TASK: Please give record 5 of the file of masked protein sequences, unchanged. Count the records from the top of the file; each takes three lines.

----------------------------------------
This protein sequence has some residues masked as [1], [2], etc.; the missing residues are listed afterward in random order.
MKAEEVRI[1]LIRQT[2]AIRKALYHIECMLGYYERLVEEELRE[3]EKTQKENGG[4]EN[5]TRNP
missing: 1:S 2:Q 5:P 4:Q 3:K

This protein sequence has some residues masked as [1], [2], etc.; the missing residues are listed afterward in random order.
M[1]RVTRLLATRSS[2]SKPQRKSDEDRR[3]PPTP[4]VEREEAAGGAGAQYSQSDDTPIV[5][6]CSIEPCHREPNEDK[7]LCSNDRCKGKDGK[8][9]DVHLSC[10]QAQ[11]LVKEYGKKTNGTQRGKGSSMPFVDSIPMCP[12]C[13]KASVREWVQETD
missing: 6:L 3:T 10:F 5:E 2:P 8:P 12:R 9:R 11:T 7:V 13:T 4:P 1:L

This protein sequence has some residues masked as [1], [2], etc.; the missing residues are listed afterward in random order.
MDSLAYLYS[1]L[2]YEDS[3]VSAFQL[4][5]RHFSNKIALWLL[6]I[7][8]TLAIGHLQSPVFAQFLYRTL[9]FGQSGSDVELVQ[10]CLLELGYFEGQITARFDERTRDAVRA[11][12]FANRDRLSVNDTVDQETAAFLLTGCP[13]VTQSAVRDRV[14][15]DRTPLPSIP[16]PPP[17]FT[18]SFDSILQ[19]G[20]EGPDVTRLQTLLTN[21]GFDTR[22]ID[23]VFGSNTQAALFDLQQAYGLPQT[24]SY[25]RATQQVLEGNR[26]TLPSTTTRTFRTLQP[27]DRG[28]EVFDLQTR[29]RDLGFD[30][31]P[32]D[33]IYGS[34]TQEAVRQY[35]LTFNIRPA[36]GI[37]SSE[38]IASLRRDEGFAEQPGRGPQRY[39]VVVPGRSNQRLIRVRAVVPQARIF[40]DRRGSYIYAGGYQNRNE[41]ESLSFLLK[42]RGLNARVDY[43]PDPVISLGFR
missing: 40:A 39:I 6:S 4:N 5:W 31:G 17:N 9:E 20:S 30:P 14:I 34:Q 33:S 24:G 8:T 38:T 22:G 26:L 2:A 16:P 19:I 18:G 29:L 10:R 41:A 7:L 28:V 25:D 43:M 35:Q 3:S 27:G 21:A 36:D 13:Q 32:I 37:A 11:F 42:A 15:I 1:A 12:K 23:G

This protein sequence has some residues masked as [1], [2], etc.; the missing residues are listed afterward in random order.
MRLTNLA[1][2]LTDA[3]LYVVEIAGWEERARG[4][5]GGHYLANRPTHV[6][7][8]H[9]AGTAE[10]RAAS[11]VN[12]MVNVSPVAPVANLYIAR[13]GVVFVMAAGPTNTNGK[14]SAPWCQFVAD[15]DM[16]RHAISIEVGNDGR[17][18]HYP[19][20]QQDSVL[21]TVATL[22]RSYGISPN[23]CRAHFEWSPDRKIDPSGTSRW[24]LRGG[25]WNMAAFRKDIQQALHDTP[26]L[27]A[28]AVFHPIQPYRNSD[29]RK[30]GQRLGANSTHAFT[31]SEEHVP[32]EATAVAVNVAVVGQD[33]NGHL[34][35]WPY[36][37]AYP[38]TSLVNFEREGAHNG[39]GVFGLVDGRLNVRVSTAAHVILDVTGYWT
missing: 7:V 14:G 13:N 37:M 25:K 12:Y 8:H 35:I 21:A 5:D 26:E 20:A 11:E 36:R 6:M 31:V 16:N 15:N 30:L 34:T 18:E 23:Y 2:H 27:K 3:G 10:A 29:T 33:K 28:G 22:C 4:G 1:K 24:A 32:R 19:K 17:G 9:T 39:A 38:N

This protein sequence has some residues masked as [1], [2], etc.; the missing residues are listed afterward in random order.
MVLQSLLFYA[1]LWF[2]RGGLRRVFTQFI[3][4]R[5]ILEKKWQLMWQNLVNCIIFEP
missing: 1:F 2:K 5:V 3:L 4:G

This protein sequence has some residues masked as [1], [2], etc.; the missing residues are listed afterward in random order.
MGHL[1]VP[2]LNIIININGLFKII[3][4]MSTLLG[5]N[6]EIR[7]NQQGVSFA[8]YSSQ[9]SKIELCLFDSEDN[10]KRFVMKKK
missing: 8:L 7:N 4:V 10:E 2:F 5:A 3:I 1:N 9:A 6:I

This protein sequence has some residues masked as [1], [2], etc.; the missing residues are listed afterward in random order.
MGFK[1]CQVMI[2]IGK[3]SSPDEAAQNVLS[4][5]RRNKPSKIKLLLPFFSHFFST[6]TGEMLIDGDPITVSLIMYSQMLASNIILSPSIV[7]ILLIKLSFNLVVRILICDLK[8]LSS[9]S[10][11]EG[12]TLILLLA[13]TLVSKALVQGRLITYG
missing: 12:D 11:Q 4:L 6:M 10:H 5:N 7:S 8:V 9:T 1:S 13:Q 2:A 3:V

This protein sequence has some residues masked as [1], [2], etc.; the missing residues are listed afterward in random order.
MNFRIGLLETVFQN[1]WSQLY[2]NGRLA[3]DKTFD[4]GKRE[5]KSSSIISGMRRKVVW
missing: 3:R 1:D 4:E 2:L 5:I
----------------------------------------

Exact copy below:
This protein sequence has some residues masked as [1], [2], etc.; the missing residues are listed afterward in random order.
MVLQSLLFYA[1]LWF[2]RGGLRRVFTQFI[3][4]R[5]ILEKKWQLMWQNLVNCIIFEP
missing: 1:F 2:K 5:V 3:L 4:G